LONE TREE, Colo. -- A South Metro Fire Rescue paramedic killed in an avalanche was trying to help another snowmobiler when a wall of snow collapsed, burying them both.
Brian Kopp, 38, of Larkspur, an eight-year veteran of South Metro, and Mark Goetz, 19, of Arvada died in the Grand County avalanche Saturday.
"Mark had gotten into trouble on the hill, and Brian turned to help him when he himself got caught in the slide. As a fireman, that was his thought, to help others," said Michael Porter, another South Metro paramedic, who helped to train Kopp for his job.
The Grand County Sheriff's Office said the men who died were in a group of four snowmobilers.
Goetz and Kopp rode up a steep slope between Little Gravel and Gravel Mountain where they got stuck, according to the sheriff's office.
Goetz's father, Chuck Goetz, 59, rode his snowmobile above them, planning to come down and help free them. When he did, an avalanche swept all three down the mountain.
Chuck Goetz escaped the slide. Mark Goetz and Kopp died at the scene.
The Goetz family did not return calls for comment Sunday.
Harry Than, 32, of Thornton was also with the group. He couldn't be reached for comment.
Chuck Goetz told Kopp's family that Kopp had gone back to help his son, Porter said.
Kopp started his career with South Metro Fire Rescue in 2000 as a firefighter and later became a paramedic. He was studying to be a lieutenant with his fire company, said Battalion Chief Bob Herdt.
"That was one of his goals," a tearful Herdt told member of the media at South Metro's Fire Station 34, where Kopp worked.
Kopp was an avid snowmobiler who always checked on avalanche conditions before going into the backcountry, Herdt said.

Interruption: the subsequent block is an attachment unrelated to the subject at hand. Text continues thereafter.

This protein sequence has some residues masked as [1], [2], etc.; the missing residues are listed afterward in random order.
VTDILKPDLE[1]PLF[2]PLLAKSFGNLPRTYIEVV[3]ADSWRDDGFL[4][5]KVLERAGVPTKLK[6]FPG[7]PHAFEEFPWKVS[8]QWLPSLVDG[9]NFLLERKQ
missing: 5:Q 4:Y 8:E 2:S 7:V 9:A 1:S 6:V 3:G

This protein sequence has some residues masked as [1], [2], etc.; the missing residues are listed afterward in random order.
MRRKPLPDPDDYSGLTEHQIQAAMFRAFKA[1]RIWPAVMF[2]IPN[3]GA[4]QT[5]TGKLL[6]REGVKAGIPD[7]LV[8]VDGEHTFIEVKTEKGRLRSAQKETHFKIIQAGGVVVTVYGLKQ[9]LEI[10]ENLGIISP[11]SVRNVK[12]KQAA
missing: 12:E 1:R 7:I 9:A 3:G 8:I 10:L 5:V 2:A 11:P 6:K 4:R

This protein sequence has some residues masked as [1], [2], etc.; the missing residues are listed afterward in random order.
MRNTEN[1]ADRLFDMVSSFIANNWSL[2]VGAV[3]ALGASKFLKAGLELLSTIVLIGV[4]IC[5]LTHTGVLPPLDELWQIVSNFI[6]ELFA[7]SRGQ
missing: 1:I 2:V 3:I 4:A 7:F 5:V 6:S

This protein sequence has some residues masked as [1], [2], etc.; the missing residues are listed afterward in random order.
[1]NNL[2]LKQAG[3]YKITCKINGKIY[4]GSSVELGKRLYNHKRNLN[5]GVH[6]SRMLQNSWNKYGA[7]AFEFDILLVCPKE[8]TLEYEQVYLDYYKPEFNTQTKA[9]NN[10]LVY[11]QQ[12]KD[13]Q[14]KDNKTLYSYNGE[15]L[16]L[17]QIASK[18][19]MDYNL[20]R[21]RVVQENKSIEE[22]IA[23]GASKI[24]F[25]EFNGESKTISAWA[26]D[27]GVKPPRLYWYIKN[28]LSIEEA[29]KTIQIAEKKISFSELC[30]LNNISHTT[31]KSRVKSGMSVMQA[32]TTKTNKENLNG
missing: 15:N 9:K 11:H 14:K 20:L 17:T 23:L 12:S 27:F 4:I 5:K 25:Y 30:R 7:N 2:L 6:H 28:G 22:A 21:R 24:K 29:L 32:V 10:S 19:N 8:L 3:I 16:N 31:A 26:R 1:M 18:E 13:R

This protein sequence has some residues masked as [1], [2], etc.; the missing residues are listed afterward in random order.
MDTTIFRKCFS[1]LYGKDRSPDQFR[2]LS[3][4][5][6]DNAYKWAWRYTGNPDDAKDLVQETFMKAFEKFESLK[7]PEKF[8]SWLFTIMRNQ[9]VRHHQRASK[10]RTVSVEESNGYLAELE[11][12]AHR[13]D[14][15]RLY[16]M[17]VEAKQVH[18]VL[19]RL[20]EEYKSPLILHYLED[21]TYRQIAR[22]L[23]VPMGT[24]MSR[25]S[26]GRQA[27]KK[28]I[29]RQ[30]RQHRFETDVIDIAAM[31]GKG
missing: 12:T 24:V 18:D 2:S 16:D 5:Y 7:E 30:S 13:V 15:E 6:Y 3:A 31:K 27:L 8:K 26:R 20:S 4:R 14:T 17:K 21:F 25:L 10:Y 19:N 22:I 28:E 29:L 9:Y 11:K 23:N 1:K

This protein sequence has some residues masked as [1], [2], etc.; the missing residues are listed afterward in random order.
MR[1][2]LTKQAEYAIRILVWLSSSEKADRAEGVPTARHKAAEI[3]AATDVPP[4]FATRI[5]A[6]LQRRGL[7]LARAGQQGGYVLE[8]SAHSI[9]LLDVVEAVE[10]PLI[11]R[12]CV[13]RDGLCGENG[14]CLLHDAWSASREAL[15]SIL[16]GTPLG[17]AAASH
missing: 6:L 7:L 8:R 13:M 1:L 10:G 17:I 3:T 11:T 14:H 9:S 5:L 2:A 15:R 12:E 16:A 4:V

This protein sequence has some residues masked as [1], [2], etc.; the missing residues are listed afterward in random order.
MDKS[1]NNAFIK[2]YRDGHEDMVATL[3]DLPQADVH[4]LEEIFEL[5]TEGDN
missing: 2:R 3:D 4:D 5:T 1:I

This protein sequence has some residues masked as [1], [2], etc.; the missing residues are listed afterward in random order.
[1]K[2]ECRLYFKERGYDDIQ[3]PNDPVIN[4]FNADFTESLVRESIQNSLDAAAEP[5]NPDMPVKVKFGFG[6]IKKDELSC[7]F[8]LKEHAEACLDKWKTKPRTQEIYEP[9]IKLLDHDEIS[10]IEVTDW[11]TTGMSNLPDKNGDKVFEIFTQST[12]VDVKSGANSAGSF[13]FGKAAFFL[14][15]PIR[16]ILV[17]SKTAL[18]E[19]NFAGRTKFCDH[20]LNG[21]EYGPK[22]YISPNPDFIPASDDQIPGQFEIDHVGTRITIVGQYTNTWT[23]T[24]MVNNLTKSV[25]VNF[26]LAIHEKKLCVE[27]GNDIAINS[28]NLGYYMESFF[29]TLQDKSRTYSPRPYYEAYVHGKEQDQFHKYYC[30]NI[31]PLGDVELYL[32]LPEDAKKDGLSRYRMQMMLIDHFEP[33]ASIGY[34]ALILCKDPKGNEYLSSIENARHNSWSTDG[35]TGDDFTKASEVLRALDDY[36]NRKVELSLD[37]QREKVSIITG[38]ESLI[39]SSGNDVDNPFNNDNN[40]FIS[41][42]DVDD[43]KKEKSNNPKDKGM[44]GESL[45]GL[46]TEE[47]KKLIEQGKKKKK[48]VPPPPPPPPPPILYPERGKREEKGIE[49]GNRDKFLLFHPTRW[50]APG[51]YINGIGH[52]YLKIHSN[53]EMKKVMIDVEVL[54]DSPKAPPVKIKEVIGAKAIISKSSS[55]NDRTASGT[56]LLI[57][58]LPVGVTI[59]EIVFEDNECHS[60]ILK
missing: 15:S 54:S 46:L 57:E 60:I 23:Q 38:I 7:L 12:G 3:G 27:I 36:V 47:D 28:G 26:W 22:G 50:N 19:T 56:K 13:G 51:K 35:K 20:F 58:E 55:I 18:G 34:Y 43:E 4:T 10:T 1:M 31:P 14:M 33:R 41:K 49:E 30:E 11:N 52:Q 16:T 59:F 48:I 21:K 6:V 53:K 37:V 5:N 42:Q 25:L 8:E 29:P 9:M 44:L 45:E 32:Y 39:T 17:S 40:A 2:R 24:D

"That is an area that he has snowmobiled 200 times," Porter said of Kopp. "He knew the area like the back of his hand."
Porter said he remembers his friend as "incredibly adventurous," a man who wasn't afraid to take a chance.
Kopp, who also worked as a general contractor, started at least a dozen businesses, Porter said. Among them was an Express Lube that he sold when he went to work for South Metro.
As a general contractor, he built a number of custom homes, and his Colorado Home Design provides residential design and drafting services. "He always had to be busy," Porter said.
Business wasn't the only thing he was willing to jump into.
"People will say, 'Oh, I want to learn how to fly.' He learned to fly and then he bought an airplane," Porter said.
"Brian always tried to be the best at whatever he did," Porter said, "including being a paramedic."Kopp is survived by his wife, Jennifer, 37; children Alan, 11, and Elli, 11; his parents; his brother; his sister; three stepbrothers, and two stepsisters. Funeral arrangements are pending.